Beyond websites, other outlets where content can be sent include Twitter, Facebook, and email. However, when pumping content to other destinations, it is important to be mindful of the very different nature of how content is delivered in these services.
For instance, Twitter limits each post to 280 characters—pushing a several thousand word blog post into 280 characters simply won’t work. However, Twitter can work well to notify potential readers that you have published a new post.
Using RSS for emails brings some interesting options. Many email providers will subscribe to your RSS feed and then (depending on the email service provider):
- Any new post to your blog can be sent out to your mailing list as an email.
- Each week an email can be sent with a digest of all of the posts on your RSS feed for the last week.
Some destinations offer a direct connection, others require an interconnect such as IFTTT or Zapier to provide the necessary plumbing, but whatever you want to do, there’s probably a way to achieve it.
Filter and Blend
You can code a feed by hand, but there are probably better things to do with your time. Instead, any modern website building tool should have the facility to create some sort of feed.
But when you look at all the content you may create and all the potential destinations to which that content could be syndicated, it quickly becomes apparent that, unless you’re dealing with the simplest of approaches, you’re going to want to filter your output.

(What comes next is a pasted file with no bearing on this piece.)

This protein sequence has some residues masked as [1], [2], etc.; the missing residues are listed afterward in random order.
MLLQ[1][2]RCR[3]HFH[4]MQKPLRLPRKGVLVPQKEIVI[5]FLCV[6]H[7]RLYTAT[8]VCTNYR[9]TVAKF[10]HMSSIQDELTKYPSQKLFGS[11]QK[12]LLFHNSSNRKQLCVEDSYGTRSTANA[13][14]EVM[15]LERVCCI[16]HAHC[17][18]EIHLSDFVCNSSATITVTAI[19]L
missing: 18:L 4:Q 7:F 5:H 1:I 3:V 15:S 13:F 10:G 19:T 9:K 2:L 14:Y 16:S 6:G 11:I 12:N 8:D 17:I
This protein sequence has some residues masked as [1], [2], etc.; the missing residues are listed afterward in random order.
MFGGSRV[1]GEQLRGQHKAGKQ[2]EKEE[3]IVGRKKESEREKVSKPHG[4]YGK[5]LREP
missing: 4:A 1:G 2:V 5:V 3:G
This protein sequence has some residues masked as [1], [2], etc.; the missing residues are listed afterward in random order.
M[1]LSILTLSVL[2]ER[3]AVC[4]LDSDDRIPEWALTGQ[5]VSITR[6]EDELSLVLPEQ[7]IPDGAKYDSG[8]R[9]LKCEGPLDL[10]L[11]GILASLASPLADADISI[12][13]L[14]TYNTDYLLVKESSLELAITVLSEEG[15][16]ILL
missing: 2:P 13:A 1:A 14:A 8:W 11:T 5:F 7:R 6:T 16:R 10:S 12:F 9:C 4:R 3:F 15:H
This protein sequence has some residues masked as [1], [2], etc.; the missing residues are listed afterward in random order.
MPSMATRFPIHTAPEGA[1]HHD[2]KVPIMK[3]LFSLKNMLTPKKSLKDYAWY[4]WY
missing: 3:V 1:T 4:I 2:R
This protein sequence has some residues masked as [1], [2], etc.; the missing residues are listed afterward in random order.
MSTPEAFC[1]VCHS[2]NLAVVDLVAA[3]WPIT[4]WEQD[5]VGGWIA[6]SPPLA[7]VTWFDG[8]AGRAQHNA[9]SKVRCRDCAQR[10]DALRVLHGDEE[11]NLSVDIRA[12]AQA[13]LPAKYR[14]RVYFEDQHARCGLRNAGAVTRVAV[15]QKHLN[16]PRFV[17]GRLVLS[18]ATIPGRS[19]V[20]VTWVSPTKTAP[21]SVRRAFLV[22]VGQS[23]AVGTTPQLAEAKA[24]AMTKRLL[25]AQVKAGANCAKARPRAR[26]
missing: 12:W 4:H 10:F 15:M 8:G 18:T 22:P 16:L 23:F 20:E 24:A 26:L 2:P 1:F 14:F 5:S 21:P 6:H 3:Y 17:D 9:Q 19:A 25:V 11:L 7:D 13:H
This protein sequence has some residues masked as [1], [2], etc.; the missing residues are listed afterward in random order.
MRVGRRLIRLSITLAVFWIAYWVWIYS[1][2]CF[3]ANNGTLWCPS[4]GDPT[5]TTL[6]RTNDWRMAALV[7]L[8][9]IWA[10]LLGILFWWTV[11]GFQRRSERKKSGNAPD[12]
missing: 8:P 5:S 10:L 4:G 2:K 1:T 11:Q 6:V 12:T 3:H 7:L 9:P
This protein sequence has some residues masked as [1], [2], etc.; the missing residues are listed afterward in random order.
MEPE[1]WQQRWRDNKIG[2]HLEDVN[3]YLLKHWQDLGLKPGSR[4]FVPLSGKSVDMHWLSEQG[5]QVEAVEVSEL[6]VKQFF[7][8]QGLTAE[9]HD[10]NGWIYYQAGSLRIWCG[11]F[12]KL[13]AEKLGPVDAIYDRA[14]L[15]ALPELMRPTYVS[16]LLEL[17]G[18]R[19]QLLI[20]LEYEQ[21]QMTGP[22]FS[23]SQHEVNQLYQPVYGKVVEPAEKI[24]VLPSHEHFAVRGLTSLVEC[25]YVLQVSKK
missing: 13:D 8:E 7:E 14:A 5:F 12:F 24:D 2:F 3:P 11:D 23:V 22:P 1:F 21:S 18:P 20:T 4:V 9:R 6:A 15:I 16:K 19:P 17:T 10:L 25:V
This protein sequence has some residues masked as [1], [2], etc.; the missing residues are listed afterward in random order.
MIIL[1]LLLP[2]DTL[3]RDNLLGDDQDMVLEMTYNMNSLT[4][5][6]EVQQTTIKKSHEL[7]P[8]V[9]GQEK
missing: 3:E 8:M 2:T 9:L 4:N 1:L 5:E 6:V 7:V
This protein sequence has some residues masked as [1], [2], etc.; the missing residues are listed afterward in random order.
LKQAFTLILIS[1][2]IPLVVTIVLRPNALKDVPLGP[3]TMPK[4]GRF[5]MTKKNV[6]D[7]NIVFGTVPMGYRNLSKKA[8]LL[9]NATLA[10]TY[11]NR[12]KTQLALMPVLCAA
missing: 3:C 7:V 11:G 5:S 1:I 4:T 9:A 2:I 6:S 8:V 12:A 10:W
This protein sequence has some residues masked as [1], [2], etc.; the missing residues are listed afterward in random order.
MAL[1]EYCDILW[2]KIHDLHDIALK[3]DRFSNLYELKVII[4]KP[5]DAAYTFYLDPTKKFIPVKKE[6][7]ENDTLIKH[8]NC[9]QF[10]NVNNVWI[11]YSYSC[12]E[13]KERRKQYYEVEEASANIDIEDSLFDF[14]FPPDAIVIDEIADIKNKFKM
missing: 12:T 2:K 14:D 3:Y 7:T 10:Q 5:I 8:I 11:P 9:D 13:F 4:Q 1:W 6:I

Most tools allow you to create many RSS feeds. With this option you can create a number of curated streams each of which may be directed to only one destination. The approaches to curation are as varied as the nature of the content you might want to curate, but simple options include creating a feed based on document type or, if you tag your documents, creating one RSS feed per keyword.
The key differentiator between “a podcast” and “just a bunch of audio files on a website” is the RSS feed.
A podcast RSS feed brings structure and presents information about the podcast—in particular about its episodes—to the podcast directories.
This sort of specialist feed is well beyond the scope of this note, but if you want to know more, Google provide some guidance about their requirements for podcast feeds.
Is There a Downside to RSS?
RSS does bring some challenges.
First, there is an element of futzing to get the feed (or feeds) set up. However, most website building tools make the mechanics of generating a feed an automatic process. But before the RSS feed can be automatically generated, you need to think a bit about curation and what content should be included in any one feed and/or how different elements of content should be incorporated into different feeds that are designed for different audiences.
The other downside with RSS is that you are creating a tool which makes it simple for other people—whether intentionally or unwittingly—to infringe your copyright without giving you appropriate credit.